Wilmer Flores' defense: Maybe not so bad after all

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This is probably going to be an unpopular opinion, but …

Wilmer Flores hasn't actually played that badly at shortstop this season.

Flores' three-run homer was the key in the New York Mets' 6-3 win over the Phillies on Monday. But over the past couple days, he has looked -- dare we say it -- like a guy who is improving.

Flores made a couple nifty plays in the Pirates' series, which might have gotten lost because the Mets got swept.

The sample is still pretty small, but the advanced defensive metrics have Flores rated better than you probably think.

“I'm doing what I'm supposed to do,” Flores said. “Everyone knows what I can do. I know what I can do. Just got to execute, and just got to do it.”

Flores entered Monday with minus-1 defensive runs saved this season and a 1.2 Ultimate Zone Rating. Those equate to being a hair below and a hair above average this season. That's not great, but it's certainly not as bad as it could be.

We checked in with the folks at Baseball Info Solutions, which devised the defensive runs saved stat (a measure of how effective a player is at turning batted balls into outs and performance at other position-related skills, such as turning double plays), for a comprehensive explanation of how Flores could rate so well, despite his many early season miscues.

Scott Spratt, one of the Baseball Info Solutions research analysts, made three points on Flores' play.

1. “We noticed that Flores looks like he's doing a good job of shading himself to account for the batter's tendencies and bat side. I think that may be helping him get to some balls that not every player makes.”

2. “It looks like many of Flores' best plays have been the result of great throws. It looks like he's maybe making up for some of his errors by making those unexpected plays with good throws.”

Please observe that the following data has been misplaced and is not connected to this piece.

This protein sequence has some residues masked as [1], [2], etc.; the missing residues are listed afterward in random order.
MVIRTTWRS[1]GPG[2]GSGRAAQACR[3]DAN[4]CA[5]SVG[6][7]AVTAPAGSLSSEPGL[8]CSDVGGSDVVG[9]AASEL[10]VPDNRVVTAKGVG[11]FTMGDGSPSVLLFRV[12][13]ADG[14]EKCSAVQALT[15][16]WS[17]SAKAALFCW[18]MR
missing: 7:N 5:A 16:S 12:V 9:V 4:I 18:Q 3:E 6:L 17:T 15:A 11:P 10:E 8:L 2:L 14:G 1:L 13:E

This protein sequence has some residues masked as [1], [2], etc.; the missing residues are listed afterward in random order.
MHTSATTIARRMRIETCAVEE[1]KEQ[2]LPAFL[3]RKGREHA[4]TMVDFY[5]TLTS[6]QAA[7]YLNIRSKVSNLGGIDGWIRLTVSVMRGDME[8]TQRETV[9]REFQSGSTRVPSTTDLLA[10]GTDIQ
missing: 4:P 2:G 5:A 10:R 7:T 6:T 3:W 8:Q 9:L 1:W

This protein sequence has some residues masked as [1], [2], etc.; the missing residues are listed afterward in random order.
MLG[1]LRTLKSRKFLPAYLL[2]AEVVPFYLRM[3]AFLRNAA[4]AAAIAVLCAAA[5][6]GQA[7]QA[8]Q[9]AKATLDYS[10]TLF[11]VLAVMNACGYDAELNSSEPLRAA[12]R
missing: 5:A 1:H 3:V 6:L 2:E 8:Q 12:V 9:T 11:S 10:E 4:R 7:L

3. "Almost all of [Flores'] misplays and errors result in one lost base, which is relatively minor in terms of run value, compared to something like a failed conversion of a deep fly ball by an outfielder or a groundball down the line that becomes a double. If he is plus in terms of range or throwing, he can more easily offset a high volume of mistakes by converting extra balls.”

That said, Flores is not perfect. One of the Phillies' infield hits on Monday came on a play he tried to make, but his throw was a hair too late.

But he is also far from a finished product. Monday's game showed the importance of his bat in the lineup at a time when the team is struggling.

"I've talked to him a couple times," manager Terry Collins said. "I know Tim [Teufel] is here with him all the time. I think he gets great support from some other guys who say, 'Look, it's all part of the game.' To learn how to be a great major leaguer, you've got to get through it.

"Wilmer's a very sharp guy, so he gets it. He understands what they're saying. He goes out there with the ability to have yesterday be yesterday and to be ready for today. He made an error one night early in the game and took some abuse, and then the next eight ground balls were hit to him, [and] he fielded them perfectly. He didn't let it get to him, and I think that's why, as we get deep into this season, he's going to be a pretty impressive kid."

Ian Begley also contributed to this story